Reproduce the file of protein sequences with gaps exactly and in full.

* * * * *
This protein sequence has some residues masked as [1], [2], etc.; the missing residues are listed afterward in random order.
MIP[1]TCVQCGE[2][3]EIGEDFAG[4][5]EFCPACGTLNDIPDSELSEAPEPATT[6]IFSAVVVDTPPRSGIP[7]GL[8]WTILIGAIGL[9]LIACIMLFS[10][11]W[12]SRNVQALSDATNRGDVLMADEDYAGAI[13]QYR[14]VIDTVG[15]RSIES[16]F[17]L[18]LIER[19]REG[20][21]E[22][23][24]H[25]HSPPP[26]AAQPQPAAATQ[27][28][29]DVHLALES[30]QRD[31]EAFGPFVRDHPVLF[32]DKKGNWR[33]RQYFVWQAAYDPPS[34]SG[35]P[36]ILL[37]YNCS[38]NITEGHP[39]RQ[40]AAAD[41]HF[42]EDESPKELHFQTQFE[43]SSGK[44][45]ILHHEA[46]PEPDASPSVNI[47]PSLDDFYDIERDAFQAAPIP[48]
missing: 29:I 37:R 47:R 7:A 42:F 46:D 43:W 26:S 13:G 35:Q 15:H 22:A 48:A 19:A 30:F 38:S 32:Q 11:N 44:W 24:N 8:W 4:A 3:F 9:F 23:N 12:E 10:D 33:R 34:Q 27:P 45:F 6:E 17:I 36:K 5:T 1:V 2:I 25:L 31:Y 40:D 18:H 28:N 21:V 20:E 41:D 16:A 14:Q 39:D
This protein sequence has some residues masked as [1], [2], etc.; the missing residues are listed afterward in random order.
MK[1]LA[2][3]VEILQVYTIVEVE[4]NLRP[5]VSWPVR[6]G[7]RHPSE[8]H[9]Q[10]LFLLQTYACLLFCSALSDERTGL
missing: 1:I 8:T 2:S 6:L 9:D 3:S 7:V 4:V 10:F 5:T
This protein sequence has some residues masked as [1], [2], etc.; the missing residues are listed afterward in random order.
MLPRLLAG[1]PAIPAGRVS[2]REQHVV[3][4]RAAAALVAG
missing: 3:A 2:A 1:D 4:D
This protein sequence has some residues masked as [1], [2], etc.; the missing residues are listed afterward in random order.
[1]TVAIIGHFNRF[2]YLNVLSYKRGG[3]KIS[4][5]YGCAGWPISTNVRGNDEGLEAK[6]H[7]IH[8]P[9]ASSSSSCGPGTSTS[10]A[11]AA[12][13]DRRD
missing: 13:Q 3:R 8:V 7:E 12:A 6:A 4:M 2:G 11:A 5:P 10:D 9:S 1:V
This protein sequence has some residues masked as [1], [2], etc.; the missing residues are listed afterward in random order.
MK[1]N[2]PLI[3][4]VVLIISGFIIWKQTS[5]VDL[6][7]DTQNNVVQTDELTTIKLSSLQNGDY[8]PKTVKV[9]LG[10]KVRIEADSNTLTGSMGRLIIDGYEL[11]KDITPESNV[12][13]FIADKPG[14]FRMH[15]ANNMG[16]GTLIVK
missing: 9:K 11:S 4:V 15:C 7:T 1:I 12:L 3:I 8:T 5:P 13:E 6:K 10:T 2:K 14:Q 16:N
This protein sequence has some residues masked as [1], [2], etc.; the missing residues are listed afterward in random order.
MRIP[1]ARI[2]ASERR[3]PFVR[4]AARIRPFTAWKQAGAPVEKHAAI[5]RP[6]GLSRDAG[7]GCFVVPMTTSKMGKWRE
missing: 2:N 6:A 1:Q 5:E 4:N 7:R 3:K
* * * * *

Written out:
This protein sequence has some residues masked as [1], [2], etc.; the missing residues are listed afterward in random order.
MIP[1]TCVQCGE[2][3]EIGEDFAG[4][5]EFCPACGTLNDIPDSELSEAPEPATT[6]IFSAVVVDTPPRSGIP[7]GL[8]WTILIGAIGL[9]LIACIMLFS[10][11]W[12]SRNVQALSDATNRGDVLMADEDYAGAI[13]QYR[14]VIDTVG[15]RSIES[16]F[17]L[18]LIER[19]REG[20][21]E[22][23][24]H[25]HSPPP[26]AAQPQPAAATQ[27][28][29]DVHLALES[30]QRD[31]EAFGPFVRDHPVLF[32]DKKGNWR[33]RQYFVWQAAYDPPS[34]SG[35]P[36]ILL[37]YNCS[38]NITEGHP[39]RQ[40]AAAD[41]HF[42]EDESPKELHFQTQFE[43]SSGK[44][45]ILHHEA[46]PEPDASPSVNI[47]PSLDDFYDIERDAFQAAPIP[48]
missing: 29:I 37:R 47:R 7:A 42:F 46:D 43:W 26:S 13:G 35:Q 15:H 22:A 48:A 19:A 30:F 38:S 32:Q 11:N 44:W 24:N 8:W 4:A 3:F 9:F 23:N 12:E 10:D 33:R 34:Q 27:P 45:F 6:E 17:I 36:K 5:T 1:V 2:I 25:L 31:Y 40:D 18:H 28:N 21:V 20:E 41:D 16:A 14:Q 39:D
This protein sequence has some residues masked as [1], [2], etc.; the missing residues are listed afterward in random order.
MK[1]LA[2][3]VEILQVYTIVEVE[4]NLRP[5]VSWPVR[6]G[7]RHPSE[8]H[9]Q[10]LFLLQTYACLLFCSALSDERTGL
missing: 1:I 8:T 2:S 6:L 9:D 3:S 7:V 4:V 10:F 5:T
This protein sequence has some residues masked as [1], [2], etc.; the missing residues are listed afterward in random order.
MLPRLLAG[1]PAIPAGRVS[2]REQHVV[3][4]RAAAALVAG
missing: 3:A 2:A 1:D 4:D
This protein sequence has some residues masked as [1], [2], etc.; the missing residues are listed afterward in random order.
[1]TVAIIGHFNRF[2]YLNVLSYKRGG[3]KIS[4][5]YGCAGWPISTNVRGNDEGLEAK[6]H[7]IH[8]P[9]ASSSSSCGPGTSTS[10]A[11]AA[12][13]DRRD
missing: 13:Q 3:R 8:V 7:E 12:A 6:A 4:M 2:G 11:A 5:P 10:D 9:S 1:V
This protein sequence has some residues masked as [1], [2], etc.; the missing residues are listed afterward in random order.
MK[1]N[2]PLI[3][4]VVLIISGFIIWKQTS[5]VDL[6][7]DTQNNVVQTDELTTIKLSSLQNGDY[8]PKTVKV[9]LG[10]KVRIEADSNTLTGSMGRLIIDGYEL[11]KDITPESNV[12][13]FIADKPG[14]FRMH[15]ANNMG[16]GTLIVK
missing: 9:K 11:S 4:V 15:C 7:T 1:I 12:L 3:I 8:T 5:P 13:E 6:K 10:T 2:K 14:Q 16:N
This protein sequence has some residues masked as [1], [2], etc.; the missing residues are listed afterward in random order.
MRIP[1]ARI[2]ASERR[3]PFVR[4]AARIRPFTAWKQAGAPVEKHAAI[5]RP[6]GLSRDAG[7]GCFVVPMTTSKMGKWRE
missing: 2:N 6:A 1:Q 5:E 4:N 7:R 3:K